I am pretty sure when the Bahamians came by in their boat they would board and inspect the floating dock and would ask you to leave immediately. If you failed to leave immediately they would confiscate the docks and toss you in jail. Simples.

Of course you could always get a visa and anchor there, fish and walk on the Island for about 8 months at a time. Then rinse and repeat.

(noboxes) #74

Would that be based only on not clearing customs and buying a visa? If so then the way to make a semipermanent private roving “we are in the area somewhere, call us on channel x” seastead would be for alternate owners to show up about every 6 months, overlapping for a while, with the same sorta scheme for making rentable deck space and services?

Does such a towable private fun platform need to be brought to Bimini for inspection? Each and every time? Well, arrangements may need to be made.

At $350 per visa, 4 for 4 docks, twice per year, is ~$50 per month per dock for the privilege of camping on the water on Cay Sal Bank for 6-8 months each dock. Sounds cheap.

(noboxes) #75

The general line of thought: so if the visa cost amounts to $1.50 per day, surely some boater will want some service from you for $1.50 each day, on average; if you have 4 tied up, using your “diner” and lites after dark, buying fuel or your hand-drawn maps, use the portajon, and watch a movie?; donations only; make something happen first, be out there, check everything out, the stability of the trade, real world costs, travel times, customer feedback, marine police relations, etc, etc; then maybe “someone” approaches the government about a permit to be a business out there; but if you ask for business permisson first, you won’t have time to make a dime before you go bankrupt; and you won’t have the data about a seastead there being a self-sustaining business.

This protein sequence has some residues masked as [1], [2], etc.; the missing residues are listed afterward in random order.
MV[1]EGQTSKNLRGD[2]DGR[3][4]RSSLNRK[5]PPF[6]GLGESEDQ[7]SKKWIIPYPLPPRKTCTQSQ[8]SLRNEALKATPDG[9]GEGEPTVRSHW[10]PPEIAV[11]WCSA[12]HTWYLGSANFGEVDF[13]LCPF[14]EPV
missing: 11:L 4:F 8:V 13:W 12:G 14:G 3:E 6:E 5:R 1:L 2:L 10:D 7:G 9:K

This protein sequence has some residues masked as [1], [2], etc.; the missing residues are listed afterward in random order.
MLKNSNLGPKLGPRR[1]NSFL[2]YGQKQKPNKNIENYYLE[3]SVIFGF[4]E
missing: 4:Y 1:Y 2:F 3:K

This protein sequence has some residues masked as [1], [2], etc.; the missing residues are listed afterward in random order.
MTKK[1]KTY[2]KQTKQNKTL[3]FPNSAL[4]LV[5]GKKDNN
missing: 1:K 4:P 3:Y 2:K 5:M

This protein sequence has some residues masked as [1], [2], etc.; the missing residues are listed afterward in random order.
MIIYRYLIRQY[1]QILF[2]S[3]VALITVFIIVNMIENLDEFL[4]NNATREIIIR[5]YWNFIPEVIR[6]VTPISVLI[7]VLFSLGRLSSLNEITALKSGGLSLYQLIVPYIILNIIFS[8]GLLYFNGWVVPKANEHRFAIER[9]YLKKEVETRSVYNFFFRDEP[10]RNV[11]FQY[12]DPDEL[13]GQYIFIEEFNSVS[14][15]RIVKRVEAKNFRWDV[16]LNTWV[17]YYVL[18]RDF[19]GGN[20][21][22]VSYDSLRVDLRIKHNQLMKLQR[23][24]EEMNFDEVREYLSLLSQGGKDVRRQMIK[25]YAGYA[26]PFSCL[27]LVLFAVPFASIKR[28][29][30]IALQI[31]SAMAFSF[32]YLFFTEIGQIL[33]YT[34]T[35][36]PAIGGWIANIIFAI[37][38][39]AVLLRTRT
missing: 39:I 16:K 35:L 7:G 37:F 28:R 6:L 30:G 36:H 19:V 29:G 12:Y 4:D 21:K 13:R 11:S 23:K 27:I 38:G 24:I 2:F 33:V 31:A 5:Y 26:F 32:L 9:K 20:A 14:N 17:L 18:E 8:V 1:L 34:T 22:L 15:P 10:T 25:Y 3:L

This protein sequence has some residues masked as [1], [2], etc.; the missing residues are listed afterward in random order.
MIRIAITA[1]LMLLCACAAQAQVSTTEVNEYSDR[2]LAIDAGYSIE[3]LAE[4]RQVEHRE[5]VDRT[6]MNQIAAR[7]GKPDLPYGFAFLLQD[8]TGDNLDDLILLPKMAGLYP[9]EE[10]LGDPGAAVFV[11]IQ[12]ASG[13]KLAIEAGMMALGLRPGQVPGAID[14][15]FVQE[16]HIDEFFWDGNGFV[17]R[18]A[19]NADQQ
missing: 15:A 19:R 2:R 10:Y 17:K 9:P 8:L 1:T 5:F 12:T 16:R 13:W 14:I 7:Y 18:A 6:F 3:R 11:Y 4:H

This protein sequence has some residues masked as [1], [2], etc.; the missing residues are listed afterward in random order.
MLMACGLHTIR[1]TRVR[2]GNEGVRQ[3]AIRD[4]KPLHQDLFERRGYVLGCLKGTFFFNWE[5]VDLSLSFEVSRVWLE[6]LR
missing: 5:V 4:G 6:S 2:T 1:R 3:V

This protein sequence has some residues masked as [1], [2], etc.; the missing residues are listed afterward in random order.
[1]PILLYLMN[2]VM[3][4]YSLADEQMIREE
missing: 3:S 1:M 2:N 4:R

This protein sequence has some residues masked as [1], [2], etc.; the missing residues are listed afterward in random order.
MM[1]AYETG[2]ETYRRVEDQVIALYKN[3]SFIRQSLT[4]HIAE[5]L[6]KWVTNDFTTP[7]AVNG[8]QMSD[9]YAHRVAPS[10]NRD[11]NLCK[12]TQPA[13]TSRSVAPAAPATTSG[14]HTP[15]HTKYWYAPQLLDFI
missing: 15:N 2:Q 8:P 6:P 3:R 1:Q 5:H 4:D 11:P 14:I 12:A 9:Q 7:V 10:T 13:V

Personally I’go with 4000 sq.ft. from 3 x 60’ x 35’ units, rafted up.

Very cheap.

That’s just speculation. There is no reason that a profit sharing time share format won’t work. Maybe won’t make a lot to start, but it should make enough to keep maintained, opened and operational.

I agree. Personally I think that mutualism will work best on seasteads. https://en.wikipedia.org/wiki/Mutualism_(economic_theory)

(Wilfried Ellmer) #77

Consider the following postulates:

• In the Caribbean, if something is convenient and the current rules do not allow it - the rules will be changed - that simple.

• In the Caribbean it is NEVER about rules and appliance it is about interests and interest groups negotiating their come along.

• So the interesting question is always who are the people running the show here what is their interest - what they do consider convenient.

• If you are on the wrong side of the equation you get crossed - if you are on the right side you will prosper. So socialize your project conveniently.

• It is a perception error to think such a project will work along rules written for boats. It will be handled as what it is - something different.

• Papermousing the boating rule set and try to predict what will happen on this base - is futil.

• Building a project structure along such “paper moused frames” would be a severe project management error.

| Host Country interference level | Cartagena | Colombia | oceanic business alliance |

(noboxes) #78

I disagree. I think the up-front business license plus business requirements (insurances, fees, hiring requirements, minimum housing for labor on-site, etc), and possible environmental studies, will take so much money that you are back to needing a $million investor that will sap your earnings forever after. And you won’t have the data to support the up-front money expenditures.


At 120’ unit length and 7-1 scope, 10’ depth, the units rafted up won’t fit in the anchorage.

How much would each unit cost?


Yes if you get the visa and fishing license (free) they would be happy. Also if you rented the seastead they have a 50% chartering fee. Also the boat can stay longer than 8 months and it can stay permanently if you pay taxes on it.

Again I have to ask, what is the advantage to the SeaStead instead (pun intended) of staying on your boat? Everyone is going to go to the beach at 5 for happy hour, to drink, eat, and watch the sunset, and avoid the Shark eating time. Sharks feed in the morning and evening, Shark five thirty.